Why the Dutch suddenly love Germany

For several decades we couldn’t really get along with the Germans. The reasons for that were of course the war (and the suspicion that they would start one again), their so-called arrogance and the fact that we regularly had a bad summer because we lost a football match at a final tournament against them, even though we kept telling ourselves we were the better team. Nowadays our image of the Germans has turned radically in many ways. We actually look up to them because of the way they got out of the economic crisis, their leading role in Europe, their tolerant behavior and even their attractive way of playing football. And so they’re suddenly not that arrogant anymore, we barely mention the war and we actually like to go more often to Germany on a holiday (read: Berlin) where we can see that the Germans are not so bad after all. How these changes in perception suddenly came into being? Let’s find out.

Funny Germany

‘Mutti’ Merkel leads the way

While our own governments rarely make it to the last stop, the Germans have really stable ones with the same Chancellor since 2005, ‘Mutti’ Merkel. And it’s not only the stability of the political system which makes us a little bit jealous, but especially the fact that this Chancellor led her people more smoothly out of the crisis than our own Prime Minister and his governments. They are even going to implement a minimum wage, if the GroKo-deal (GroKo=Groβe Koalition) is accepted by the party members of SPD and CDU. In several aspects they were certainly more  decisive than we, such as the reforms of the housing market and the strong cooperation between government and industry, which made Germany internationally more competitive. We have to give them credits for that.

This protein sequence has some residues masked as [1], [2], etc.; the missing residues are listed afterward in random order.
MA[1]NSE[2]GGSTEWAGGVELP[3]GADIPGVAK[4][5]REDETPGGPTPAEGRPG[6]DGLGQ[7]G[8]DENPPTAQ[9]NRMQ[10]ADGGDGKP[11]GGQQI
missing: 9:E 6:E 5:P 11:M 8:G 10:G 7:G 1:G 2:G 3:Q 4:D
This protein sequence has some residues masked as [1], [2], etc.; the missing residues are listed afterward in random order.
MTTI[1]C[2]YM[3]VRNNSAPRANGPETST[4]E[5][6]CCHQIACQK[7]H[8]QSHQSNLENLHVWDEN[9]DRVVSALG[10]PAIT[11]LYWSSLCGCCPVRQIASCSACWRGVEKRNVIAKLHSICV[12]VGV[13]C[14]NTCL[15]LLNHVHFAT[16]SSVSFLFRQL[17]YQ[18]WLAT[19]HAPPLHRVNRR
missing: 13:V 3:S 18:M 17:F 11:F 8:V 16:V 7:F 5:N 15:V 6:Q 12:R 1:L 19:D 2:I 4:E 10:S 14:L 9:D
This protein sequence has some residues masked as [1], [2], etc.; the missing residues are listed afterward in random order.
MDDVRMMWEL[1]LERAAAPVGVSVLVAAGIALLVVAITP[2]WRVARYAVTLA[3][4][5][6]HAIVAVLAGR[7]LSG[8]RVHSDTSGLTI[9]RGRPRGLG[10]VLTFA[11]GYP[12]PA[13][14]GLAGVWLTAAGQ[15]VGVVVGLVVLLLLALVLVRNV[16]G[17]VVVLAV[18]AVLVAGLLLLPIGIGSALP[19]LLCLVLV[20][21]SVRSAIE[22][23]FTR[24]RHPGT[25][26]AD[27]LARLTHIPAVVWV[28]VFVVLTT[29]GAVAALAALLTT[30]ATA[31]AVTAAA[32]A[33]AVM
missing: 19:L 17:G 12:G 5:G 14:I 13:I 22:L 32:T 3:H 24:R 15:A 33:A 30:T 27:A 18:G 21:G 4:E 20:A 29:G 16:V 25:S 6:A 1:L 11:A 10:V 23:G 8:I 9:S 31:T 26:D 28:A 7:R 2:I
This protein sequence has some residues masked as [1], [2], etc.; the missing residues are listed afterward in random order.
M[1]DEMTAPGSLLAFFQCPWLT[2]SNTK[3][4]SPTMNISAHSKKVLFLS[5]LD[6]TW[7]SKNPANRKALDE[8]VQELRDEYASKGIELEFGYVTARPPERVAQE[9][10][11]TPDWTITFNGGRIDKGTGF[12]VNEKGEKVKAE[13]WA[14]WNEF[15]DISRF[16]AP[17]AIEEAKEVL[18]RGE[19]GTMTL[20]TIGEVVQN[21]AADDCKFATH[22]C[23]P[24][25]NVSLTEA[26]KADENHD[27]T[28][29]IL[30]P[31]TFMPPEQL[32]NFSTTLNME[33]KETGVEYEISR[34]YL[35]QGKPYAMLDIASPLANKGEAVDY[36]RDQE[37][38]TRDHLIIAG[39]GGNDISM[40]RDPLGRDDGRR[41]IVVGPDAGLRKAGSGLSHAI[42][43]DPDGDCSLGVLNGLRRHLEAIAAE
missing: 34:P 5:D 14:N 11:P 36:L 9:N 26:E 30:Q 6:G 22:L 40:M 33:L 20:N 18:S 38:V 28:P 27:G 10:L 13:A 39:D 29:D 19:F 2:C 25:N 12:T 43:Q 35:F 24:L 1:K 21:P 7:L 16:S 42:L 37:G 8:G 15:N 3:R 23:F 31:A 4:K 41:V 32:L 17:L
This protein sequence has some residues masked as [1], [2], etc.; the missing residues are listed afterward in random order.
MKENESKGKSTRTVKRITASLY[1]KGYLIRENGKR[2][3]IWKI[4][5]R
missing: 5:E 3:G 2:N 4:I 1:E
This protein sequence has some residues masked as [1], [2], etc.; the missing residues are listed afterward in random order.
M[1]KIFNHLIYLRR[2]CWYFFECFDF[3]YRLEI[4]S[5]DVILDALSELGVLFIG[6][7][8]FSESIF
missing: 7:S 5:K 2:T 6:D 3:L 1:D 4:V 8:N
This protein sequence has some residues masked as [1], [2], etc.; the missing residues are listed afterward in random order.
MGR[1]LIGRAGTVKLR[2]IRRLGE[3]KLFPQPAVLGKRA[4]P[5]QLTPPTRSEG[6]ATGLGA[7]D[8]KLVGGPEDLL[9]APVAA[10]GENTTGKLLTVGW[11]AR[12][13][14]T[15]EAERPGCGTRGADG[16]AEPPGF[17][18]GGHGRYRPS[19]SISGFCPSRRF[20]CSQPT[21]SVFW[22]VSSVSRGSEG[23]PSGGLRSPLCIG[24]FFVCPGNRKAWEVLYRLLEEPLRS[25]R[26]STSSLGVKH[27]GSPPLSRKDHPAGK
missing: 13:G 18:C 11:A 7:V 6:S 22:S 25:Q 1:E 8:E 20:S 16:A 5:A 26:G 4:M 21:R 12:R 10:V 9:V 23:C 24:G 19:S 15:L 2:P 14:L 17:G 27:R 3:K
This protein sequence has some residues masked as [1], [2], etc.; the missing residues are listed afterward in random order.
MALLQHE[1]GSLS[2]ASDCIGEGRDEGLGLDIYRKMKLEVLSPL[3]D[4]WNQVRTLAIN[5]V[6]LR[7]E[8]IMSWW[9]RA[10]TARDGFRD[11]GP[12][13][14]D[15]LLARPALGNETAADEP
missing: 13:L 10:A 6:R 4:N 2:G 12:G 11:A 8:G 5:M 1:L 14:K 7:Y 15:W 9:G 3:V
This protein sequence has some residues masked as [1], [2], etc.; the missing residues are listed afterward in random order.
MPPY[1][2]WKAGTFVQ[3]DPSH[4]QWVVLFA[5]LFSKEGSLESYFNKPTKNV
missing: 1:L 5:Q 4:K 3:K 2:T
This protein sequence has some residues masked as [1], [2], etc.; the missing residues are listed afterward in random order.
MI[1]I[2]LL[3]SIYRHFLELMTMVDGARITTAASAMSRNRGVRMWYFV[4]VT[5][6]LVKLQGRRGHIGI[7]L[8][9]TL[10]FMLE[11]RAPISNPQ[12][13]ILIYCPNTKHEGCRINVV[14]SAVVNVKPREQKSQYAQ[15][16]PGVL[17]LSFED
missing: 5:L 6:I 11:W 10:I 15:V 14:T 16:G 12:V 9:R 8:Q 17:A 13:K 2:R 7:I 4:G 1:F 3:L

Another political aspect which we admire is the fact that there is no German equivalent of the Dutch PVV, which is for many people the symbol of Dutch political degeneration. While the Germans have of course a really dark past, when it comes to radical right wing parties, they don’t have any real right-wing opposition in the German Bundestag nowadays. Where we, for several centuries, held on to the view that we were one of the most tolerant countries in the world it is within the last couple of years that we have to face the fact that we are probably not so tolerant as we would like to be seen with the PVV, facing our own dark slavery past, daily racism – for example violence against gay people (like Ashley North) and the preventive search of colored people by the police – and the latest discussion of ‘Black Pete’ as main examples. The Germans seem to have surpassed us in their tolerance.

‘Mutti’ Merkel leads the pack in Europe

From Hölzenbein to Özil